These Prescription Drugs Can Help Treat Alcohol Use Disorder

Alcohol Use Disorder
Print icon

Long before the opioid overdose epidemic hit the news, alcohol-related deaths were taking nearly 90,000 American lives a year.

Despite being the third-leading cause of preventable death in the United States – after tobacco and obesity – alcohol use is often overlooked as an opportunity for life-changing intervention. Decreasing or stopping alcohol intake can have significant benefits for physical and psychological health and, in some cases, even be life-saving.

Dr. J. Craig Allen, medical director of Rushford, said people who drink regularly and heavily may find it challenging when they try to stop.

“If you are physically dependent on alcohol, withdrawal can include stomach cramps, vomiting, sweating, tremors, hypertension, hallucinations and, for some, can be life-threatening,” he said. “If you experience physical or psychological symptoms when cutting down on alcohol, a medical assessment is essential. Some people need medically-monitored assistance and specific withdrawal medications to get through the initial period safely.”

When combined with counseling and behavioral therapies, Dr. Allen said there is scientific evidence supporting the use of pharmacologic intervention to treat alcohol use disorders (AUDs). Millions of Americans suffer from an AUD and high-risk binge drinking that can lead to health-related issues as well as financial and personal problems.

Although they are beneficial, AUD medications are grossly underused, he said. To help increase their use, the American Psychiatric Association in 2018 issued guidelines for the pharmacologic treatment of AUD. The Medication Assisted Treatment Close to Home (MATCH) program at Hartford HealthCare includes services for people with AUD and drug dependency.

The patient-centric approach offers evidence-based medications including those the American Psychiatric Association identified, such as:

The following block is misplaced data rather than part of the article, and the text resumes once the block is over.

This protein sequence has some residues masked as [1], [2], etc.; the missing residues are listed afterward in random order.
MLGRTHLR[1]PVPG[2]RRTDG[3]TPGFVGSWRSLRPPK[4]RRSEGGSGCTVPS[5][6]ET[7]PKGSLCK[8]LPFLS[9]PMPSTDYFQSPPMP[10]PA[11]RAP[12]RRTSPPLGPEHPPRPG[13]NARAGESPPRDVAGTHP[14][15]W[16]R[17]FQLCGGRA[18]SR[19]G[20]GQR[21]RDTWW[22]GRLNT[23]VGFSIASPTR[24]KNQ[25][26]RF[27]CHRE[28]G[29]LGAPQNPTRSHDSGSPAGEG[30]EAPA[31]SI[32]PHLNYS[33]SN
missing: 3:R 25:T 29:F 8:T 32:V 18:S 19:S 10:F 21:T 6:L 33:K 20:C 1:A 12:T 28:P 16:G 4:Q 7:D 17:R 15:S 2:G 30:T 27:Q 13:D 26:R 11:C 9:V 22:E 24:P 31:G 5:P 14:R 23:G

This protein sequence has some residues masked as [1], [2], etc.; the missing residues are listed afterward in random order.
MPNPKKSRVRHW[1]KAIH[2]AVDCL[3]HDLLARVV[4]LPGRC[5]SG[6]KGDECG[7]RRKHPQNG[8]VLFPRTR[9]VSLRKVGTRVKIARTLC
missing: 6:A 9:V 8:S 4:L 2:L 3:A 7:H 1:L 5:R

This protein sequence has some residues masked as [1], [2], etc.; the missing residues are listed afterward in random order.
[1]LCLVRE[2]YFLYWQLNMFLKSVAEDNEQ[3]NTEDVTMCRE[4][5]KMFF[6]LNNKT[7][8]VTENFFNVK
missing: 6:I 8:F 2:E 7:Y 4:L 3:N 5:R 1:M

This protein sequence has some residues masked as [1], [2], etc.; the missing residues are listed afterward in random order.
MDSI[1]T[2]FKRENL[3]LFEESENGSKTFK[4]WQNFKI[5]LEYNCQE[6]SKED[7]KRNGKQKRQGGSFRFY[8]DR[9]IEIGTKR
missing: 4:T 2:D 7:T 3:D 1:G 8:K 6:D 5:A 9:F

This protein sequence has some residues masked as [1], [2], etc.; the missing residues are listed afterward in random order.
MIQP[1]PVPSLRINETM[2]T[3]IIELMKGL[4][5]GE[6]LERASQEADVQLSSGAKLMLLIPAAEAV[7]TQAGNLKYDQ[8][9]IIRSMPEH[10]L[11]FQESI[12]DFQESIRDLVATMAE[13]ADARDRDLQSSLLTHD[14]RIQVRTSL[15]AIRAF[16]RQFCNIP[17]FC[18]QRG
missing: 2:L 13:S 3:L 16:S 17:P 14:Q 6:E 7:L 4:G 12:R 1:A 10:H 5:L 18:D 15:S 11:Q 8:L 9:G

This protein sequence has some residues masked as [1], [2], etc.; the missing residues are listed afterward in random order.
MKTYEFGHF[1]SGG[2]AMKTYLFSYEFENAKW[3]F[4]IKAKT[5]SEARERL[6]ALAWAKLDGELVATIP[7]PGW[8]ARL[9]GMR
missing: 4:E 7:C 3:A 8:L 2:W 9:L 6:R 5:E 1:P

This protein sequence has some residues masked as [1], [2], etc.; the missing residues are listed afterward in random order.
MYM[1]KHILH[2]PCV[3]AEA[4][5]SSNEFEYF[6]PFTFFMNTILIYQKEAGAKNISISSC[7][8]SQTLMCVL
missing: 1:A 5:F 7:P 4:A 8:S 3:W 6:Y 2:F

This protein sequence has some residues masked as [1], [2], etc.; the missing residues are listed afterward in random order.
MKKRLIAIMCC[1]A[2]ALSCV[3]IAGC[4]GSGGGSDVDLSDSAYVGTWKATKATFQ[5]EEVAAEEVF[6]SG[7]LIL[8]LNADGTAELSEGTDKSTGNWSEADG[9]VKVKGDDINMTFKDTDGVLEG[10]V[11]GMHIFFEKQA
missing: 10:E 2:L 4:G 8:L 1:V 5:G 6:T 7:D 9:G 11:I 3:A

• Naltrexone (ReVia or Depade) is given in pill form. Naltrexone extended release (VIVITROL) is given in monthly injections.
  • Acamprostate Calcium (Campral).
  • Disulfiram (Antabuse).
  • Gabapentin.
  • Topiramate.

Other medications that may have less evidence but have been effective for some populations are also considered.

“Our goal is to make patients as comfortable as possible so they can use the strategies and therapies that will be long-term tools in their recovery,” Dr. Allen said.

The National Institutes of Health defines high-risk drinking as more than four drinks a day or more than 14 per week for men and three drinks a day or seven per week for women. High-risk drinkers are at enhanced risk for having or developing an AUD and/or the physical results of alcohol exposure like hypertension, liver disease, gastrointestinal issues and cancers.

“It can be very difficult to stop drinking but the help many patients find through the MATCH program gives them the added assistance they may need to achieve sobriety,” Dr. Allen said.

For more information on how the Hartford HealthCare MATCH program can help people stop drinking, click here.


What's New


Connecticut’s drug-related deaths up 18 percent in 2019

The numbers tell a sobering story – after a dip in deaths from drug overdoses in 2018, Connecticut recorded 1,200, or 18 percent more, drug-related deaths in 2019, according to the Office of the Chief Medical Examiner. The one stagnant piece of information in the equation, however, is the fact...

World Lymphedema Day is March 6th

On Friday, March 6th, therapists from Hartford HealthCare Rehabilitation Network will be on hand at several locations throughout the state to provide information about lymphedema services in recognition of World Lymphedema Day.  In preparation for the event, Linda Hodgkins, MS OTR/L CLT-LANA, Clinical Program Manager for HHCRN’s lymphedema services, answers...

11th Healthy Family FunFest set for Feb. 23

Now celebrating its 11th year, Healthy Family FunFest will provide thousands of visitors access to information about healthy living, fitness, health screenings and a wide variety of resources, services, demonstrations, hands-on learning, friendly challenges, and interactive activities. This free event features more than 100 tables showcasing Hartford HealthCare service lines...


Hartford HealthCare to Provide Health Services for UHart Students

Hartford HealthCare and the University of Hartford have announced a partnership for the health system to provide health services to students.  Hartford HealthCare President and Chief Executive Officer Jeffrey Flaks was joined by University President Greg Woodwood and  UHart alum and Hartford HealthCare staff member Latasha Raineault during halftime of...

Dr. Elena Bortan

Movement Disorders Care Comes to Mystic

Much as the design of the new Hartford HealthCare facility at 100 Perkins Farms Drive in Mystic reflects the vibe of coastal community, the location of specialists from the HHC Ayer Neuroscience Institute’s Chase Family Movement Disorders Center to the facility answers a demand for high-quality care and support in...